The dimming euro zone outlook turned even darker on the latest dismal news about Italy's economy. The zone's slowdown reinforces the idea that any monetary stimulus will be too late.
Italy's real gross domestic product in the third quarter grew 0.3% from the second quarter, or only 0.5% from a year ago. The fourth-quarter performance will probably look worse, given the recent monthly numbers. Industrial production fell 0.5% in September, and the employer trade group Confindustria says October output slipped another 0.3%, although factory orders in September rose 0.5%. Business sentiment dropped in October, while consumer confidence last month hit a five-year low.
Consumers are increasingly worried about job prospects. Although the third-quarter unemployment rate fell to 8.7%, recent layoff announcements, most notably by auto maker Fiat, weaken the job outlook. That could cause consumer spending to soften, leaving real GDP growth for the year up only 0.4%.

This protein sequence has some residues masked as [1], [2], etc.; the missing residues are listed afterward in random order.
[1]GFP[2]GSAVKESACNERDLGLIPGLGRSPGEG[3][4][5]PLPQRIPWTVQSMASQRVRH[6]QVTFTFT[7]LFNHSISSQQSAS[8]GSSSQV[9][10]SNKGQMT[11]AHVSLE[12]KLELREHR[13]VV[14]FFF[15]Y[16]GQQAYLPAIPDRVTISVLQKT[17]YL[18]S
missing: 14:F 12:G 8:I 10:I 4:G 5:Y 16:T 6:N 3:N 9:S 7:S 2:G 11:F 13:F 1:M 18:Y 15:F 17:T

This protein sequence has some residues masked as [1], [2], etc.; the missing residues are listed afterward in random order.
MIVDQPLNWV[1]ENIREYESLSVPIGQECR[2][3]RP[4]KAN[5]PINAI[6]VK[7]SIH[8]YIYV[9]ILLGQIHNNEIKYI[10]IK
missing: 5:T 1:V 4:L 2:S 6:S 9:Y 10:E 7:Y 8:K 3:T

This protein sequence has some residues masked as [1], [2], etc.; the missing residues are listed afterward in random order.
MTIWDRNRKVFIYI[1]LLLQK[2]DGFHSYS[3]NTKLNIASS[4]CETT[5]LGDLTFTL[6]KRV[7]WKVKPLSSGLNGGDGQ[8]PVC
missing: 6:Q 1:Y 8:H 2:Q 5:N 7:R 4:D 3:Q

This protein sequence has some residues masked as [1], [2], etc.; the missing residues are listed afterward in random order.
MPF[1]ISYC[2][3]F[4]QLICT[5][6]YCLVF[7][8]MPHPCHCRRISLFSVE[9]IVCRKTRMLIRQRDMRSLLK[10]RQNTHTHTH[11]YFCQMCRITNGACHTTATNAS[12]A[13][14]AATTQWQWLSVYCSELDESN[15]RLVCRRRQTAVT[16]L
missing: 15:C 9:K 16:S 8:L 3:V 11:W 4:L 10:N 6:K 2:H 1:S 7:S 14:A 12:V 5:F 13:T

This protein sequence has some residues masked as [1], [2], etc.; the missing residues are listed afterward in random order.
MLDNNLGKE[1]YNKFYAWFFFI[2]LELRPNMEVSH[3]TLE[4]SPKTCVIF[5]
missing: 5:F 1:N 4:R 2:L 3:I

The Bank of Italy is far more optimistic for 2003. In its annual bulletin, released on Nov. 18, the BOI said the economy could grow 2% next year if the government finally moves forward with infrastructure projects.
That fiscal criterion, however, runs up against two problems. First, Prime Minister Silvio Berlusconi has concentrated on tax cuts rather than increasing spending to boost the economy. Second, Italy's fiscal debt situation remains one of the worst in the 12-nation euro zone. The federal deficit is expected to equal 2.4% of GDP this year, making it very unlikely that Italy will hit the European Commission's target of a balanced budget in 2004.
The recent slowdown in economic growth in the euro zone has raised expectations of an interest-rate cut by the European Central Bank, perhaps as early as its Dec. 5 meeting. But given the time lags between rate cuts and economic pickup, the ECB's action won't help the economies of Italy and other euro zone members until perhaps the second quarter of 2003.
By James C. Cooper & Kathleen Madigan